I decided to take the grammar test on the BBC's website. Sailed through with 9/10. ONLY 9!
The question that flummoxed me was Q3.
Read this sentence carefully. "I'd like to introduce you to my sister Clara, who lives in Madrid, to Benedict, my brother who doesn't, and to my only other sibling, Hilary." Which of the following is correct?
1. Hilary is male
2. Hilary is female
3. It's impossible to know from the context
I chose number 3.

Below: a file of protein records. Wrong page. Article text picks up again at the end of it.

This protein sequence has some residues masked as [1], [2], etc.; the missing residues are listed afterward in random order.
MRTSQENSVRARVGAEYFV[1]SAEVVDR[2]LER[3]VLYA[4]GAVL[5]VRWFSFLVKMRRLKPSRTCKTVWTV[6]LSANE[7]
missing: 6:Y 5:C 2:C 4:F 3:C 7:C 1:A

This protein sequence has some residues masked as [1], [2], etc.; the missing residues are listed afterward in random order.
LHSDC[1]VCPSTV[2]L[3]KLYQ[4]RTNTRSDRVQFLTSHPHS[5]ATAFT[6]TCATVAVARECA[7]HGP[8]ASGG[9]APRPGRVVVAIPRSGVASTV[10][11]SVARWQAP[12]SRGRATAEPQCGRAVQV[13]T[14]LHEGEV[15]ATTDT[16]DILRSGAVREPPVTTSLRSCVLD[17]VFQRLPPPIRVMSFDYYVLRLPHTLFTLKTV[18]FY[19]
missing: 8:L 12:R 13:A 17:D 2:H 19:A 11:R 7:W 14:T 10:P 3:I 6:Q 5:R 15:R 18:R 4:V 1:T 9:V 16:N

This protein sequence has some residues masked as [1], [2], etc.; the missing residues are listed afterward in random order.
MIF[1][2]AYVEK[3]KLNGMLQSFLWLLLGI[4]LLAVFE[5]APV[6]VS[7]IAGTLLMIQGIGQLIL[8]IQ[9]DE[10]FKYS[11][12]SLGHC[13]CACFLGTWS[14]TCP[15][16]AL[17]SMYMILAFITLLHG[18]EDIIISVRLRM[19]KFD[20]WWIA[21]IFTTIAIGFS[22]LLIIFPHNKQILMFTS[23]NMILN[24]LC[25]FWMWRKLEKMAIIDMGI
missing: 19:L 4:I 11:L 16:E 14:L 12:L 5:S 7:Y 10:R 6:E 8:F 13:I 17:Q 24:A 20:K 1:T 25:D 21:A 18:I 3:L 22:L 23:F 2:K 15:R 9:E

WRONG! He's male. The absence of a comma before "who doesn't", implies that there are other brothers. A comma after "my brother" would mean that there was only one brother.
It seems my formal grammar education, from 1957-8 has let me down.
Well, this is such a tiny difference that I think it would go unnoticed by most people. Is it important? The sentence reads as though it has been contrived. Wouldn't most us refer to a brother as a brother, not as a sibling? And isn't the sentence far more likely to be used in speech? We rarely hear punctuation in speech.
The sentence has been deliberately constructed to catch people out. Oh yes, it succeeded in that. And I'll probably remember the answer from now on. If I ever need to.